Its been three and a half weeks since Assiniboine Park Zoo opened in Winnipeg, two since the Calgary Zoo opened and almost three since the Toronto Zoo was able to get approval for a drive-thru experience. Vancouver, Kamloops have also opened.

What we know is our industry preparations have met, and in some case exceed, health officials’ expectations.

More of our accredited zoos and aquariums are making use of online timed ticketing – you arrive during a scheduled period. Calgary will ask you both online and upon arrival in your car a few health questions ensuring you are not showing signs of the CORONA virus. The use of cash may be discouraged.

When you walk into the facility you will walk-in following directional signage, additional signage will stress the need for physical distancing, the wearing of masks is promoted, washroom doors may be taken off and staff may limit the number of persons in the washrooms.

Hand sanitizer stations are positioned throughout the facility, you may encounter “ambassadors’ whose main job is to ensure everyone respects the health protocols.

Restaurants may be closed, areas where normally large gatherings might take place will be sectioned off and additional fencing may be used to increase the distance between the animals and visitors. You may also see markings where visitors are not permitted to cross.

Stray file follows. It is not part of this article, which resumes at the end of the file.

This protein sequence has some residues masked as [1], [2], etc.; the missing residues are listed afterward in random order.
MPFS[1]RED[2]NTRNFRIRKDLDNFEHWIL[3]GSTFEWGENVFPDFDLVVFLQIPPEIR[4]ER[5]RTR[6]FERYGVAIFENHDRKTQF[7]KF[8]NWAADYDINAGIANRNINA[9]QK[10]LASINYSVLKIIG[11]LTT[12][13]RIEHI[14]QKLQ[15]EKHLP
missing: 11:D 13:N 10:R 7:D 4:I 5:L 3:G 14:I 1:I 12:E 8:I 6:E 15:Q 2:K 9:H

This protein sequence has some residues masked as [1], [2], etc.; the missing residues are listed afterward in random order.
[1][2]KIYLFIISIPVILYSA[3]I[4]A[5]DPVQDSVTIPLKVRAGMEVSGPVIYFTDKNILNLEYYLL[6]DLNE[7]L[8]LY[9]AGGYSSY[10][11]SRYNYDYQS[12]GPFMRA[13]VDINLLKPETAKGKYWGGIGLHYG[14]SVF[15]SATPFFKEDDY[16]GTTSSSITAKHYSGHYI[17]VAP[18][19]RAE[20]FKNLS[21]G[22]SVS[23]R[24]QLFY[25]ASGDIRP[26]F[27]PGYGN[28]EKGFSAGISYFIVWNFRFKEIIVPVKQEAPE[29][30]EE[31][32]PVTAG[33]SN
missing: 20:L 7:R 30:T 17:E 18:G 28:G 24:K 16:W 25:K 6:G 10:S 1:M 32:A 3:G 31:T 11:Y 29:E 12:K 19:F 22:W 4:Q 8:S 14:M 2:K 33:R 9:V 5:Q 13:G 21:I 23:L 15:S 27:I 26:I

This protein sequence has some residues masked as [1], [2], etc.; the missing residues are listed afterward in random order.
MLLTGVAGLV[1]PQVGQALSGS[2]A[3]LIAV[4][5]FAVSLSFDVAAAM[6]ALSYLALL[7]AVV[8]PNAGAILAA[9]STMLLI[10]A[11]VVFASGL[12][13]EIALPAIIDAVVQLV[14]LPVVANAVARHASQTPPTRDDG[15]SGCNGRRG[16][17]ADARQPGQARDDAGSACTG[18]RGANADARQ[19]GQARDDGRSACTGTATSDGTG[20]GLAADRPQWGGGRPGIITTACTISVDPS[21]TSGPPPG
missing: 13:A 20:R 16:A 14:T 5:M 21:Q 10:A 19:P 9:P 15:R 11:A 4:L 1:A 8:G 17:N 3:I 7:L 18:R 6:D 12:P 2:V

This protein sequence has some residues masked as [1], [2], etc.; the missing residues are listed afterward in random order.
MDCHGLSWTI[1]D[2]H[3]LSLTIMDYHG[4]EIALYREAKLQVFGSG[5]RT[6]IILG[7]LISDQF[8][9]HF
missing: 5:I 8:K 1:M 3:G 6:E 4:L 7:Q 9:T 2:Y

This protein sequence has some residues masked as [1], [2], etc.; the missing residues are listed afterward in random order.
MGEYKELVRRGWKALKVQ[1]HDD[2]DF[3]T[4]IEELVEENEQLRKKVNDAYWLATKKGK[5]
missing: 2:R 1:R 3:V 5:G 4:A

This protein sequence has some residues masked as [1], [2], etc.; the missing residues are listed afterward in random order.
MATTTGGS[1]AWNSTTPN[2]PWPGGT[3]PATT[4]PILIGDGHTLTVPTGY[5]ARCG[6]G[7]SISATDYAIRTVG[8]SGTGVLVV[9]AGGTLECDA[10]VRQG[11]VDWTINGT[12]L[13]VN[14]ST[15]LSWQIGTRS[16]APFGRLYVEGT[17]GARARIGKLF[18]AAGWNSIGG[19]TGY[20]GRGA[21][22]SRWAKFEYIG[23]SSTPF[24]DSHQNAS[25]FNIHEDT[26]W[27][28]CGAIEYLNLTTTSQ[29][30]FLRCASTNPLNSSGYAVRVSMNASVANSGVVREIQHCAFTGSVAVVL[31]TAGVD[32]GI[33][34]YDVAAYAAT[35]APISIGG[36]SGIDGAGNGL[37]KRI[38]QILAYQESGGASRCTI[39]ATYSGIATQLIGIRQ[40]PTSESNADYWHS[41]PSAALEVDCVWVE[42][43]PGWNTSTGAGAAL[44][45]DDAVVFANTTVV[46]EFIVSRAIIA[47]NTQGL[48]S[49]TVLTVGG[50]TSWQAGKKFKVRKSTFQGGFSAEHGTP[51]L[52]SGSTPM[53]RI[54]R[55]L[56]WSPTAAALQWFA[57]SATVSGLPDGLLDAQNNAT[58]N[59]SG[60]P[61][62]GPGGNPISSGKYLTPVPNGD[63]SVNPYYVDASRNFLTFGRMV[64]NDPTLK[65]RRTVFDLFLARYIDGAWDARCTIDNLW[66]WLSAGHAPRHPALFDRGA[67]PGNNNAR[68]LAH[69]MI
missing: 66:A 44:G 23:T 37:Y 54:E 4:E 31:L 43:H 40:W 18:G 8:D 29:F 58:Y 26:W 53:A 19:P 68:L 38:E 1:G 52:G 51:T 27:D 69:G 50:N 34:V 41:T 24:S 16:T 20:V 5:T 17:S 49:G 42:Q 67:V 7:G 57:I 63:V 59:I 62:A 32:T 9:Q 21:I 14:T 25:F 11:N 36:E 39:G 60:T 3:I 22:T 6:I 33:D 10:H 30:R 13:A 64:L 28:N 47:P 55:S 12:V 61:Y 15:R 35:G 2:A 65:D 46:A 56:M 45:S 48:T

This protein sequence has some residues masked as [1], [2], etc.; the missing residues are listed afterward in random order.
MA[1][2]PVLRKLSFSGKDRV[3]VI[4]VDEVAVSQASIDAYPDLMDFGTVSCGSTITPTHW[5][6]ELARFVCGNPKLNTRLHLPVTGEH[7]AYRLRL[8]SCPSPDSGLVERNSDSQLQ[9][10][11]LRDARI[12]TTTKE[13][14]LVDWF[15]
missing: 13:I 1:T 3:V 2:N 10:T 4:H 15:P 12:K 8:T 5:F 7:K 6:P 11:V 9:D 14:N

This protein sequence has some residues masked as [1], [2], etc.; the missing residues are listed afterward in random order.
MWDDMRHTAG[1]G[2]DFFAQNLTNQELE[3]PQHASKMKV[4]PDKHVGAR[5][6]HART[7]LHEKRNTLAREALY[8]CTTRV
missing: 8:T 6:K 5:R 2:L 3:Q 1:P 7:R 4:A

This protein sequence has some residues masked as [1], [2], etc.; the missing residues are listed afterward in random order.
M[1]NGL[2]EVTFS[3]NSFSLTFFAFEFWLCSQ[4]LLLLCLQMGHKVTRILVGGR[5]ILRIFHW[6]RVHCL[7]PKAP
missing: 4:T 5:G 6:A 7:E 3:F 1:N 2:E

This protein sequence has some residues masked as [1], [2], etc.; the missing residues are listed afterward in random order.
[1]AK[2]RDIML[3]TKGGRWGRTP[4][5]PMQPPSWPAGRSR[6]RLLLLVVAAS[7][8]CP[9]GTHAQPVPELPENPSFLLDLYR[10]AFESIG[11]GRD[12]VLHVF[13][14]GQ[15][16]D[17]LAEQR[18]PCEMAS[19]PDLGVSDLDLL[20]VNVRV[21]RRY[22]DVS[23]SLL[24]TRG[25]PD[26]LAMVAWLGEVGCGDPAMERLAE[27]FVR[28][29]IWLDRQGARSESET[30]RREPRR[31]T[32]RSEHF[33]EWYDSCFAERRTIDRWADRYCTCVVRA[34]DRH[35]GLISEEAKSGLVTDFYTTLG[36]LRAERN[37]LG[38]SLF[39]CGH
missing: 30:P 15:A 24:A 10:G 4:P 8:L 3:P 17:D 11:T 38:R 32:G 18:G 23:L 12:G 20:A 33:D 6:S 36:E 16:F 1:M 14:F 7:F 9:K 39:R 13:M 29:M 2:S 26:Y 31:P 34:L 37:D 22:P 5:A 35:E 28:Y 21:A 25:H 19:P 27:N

You will likely see greater use of personal protective equipment by staff. Continuous deep cleaning of areas with higher traffic and possible touchpoints.

In addition, the maximum allowable visitors are normally cut in half. Where a facility could handle 8000 visitors per day, that daily maximum is now 4000.

At Ripley’s Aquarium, their plan has many of these concepts. Reduced volume, online ticketing, health questions, social distancing, and one-way markings.

Each facility in Canada that has opened or will open, has benefited from our CAZA committee on re-opening. The information sharing is in everyone’s best interest, from it we have developed a document that contains essential elements from each plan.

The physical space is unique, the desire to open and open right is consistent with each one of our accredited members.

Our members know they need to earn government and health authority trust, we also know it’s just as important to earn the public’s trust.

That is why since early May we have shared member re-opening plans with the Ministry of Sport, Tourism, and Cultural Industries. Just this week, we shared the Ripley’s Aquarium plan and the drafted aquarium re-opening protocol for the BC Government prepared by our member, the Vancouver Aquarium.

I have participated in numerous media opportunities to communicate it is safe, Ontario accredited zoos and aquariums are ready.

What our eleven accredited zoos and aquariums in Ontario need is the green light from the provincial government they can open, give us a date from which our members will take their time like Assiniboine Park Zoo did and perfect their plans before they open.

We can do it right, smart, and with all the necessary health protocols.